Robert (Bob) Barger started at Fermilab in 1974 in the Main Control Room. Since then, his work has taken him to the Industrial Building Campus, the Proton Assembly Building and even Texas. Now he is retiring. His last day is Oct. 18.

A proton store!

One current employee and three former Fermilab students hope to buy some protons in Santorini, Greece. people Photo: Anne Heavey

One current employee and three former Fermilab students hope to buy some protons in Santorini, Greece.

Former Fermilab employee Frank Michael Schneider, age 64 of Hinckley, Illinois, died on Oct. 5. He worked at Fermilab as a mechanical technician from January 1980 to April 2019. A funeral service will be held on Friday, Oct. 11, at 10 a.m. at the Nelson Funeral Home, 1010 West South Street, Plano, Illinois. Interment will follow in the Greenwood Cemetery in Hinckley, Illinois. Friends may visit from 4-7 p.m. on Thursday, Oct. 10, at the Nelson Funeral Home. Read Schneider’s…

From APS’s Physics, Oct. 3, 2019: Fermilab scientist Brian Nord imagines a future where machines test hypotheses on their own — and considers the challenges ahead as scientists embrace artificial intelligence techniques. Nord has begun applying AI to problems in astronomy, such as identifying unusual astronomical objects known as gravitational lenses. He spoke to Physics about his recent projects and how he thinks AI will change the way researchers do science.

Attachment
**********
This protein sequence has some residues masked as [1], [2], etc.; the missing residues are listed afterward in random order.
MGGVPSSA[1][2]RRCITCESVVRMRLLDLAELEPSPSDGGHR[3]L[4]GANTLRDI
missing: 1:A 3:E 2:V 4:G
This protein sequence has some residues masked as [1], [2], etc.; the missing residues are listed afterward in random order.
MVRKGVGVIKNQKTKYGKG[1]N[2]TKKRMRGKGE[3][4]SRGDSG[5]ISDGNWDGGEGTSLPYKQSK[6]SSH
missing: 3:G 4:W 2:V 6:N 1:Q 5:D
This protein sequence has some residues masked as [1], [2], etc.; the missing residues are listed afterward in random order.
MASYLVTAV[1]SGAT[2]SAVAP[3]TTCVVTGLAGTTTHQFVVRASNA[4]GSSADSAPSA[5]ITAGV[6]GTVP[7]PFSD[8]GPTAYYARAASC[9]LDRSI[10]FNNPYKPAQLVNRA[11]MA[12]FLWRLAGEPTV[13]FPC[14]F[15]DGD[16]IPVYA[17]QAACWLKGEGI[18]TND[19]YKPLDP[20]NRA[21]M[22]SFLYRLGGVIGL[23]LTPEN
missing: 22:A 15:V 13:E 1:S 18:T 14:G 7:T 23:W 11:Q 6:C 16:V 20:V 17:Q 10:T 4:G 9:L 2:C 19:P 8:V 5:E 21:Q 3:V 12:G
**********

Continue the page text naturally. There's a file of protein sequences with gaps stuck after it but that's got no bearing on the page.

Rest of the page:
From WDCB’s First Light, Sept. 29, 2019: About one year ago, the scientific community lost a unique and brilliant voice. Leon Lederman was much more than the voice for particle physics and the importance of science, he was a teacher, a champion for education, and by all accounts a charismatic character. In this 15-minute radio piece, First Light host Brian O’Keefe visited with Fermilab scientist Herman White and former Fermilab Education Office Head Marge Bardeen.

Miguelangel Marchan completed four Fermilab internships while studying at Northern Illinois University and University of Illinois at Chicago before starting full-time work as an electrical engineer at Fermilab. What does he have to say about his current role at Fermilab? “Electronics are magic.”

When he was growing up, Jonathan LeyVa thought he’d follow his passion for race cars and pick a profession in automotive engineering. Instead he’s working on what will become one of the world’s most sensitive searches for dark matter, the invisible substance that accounts for more than 85% of the mass of the universe.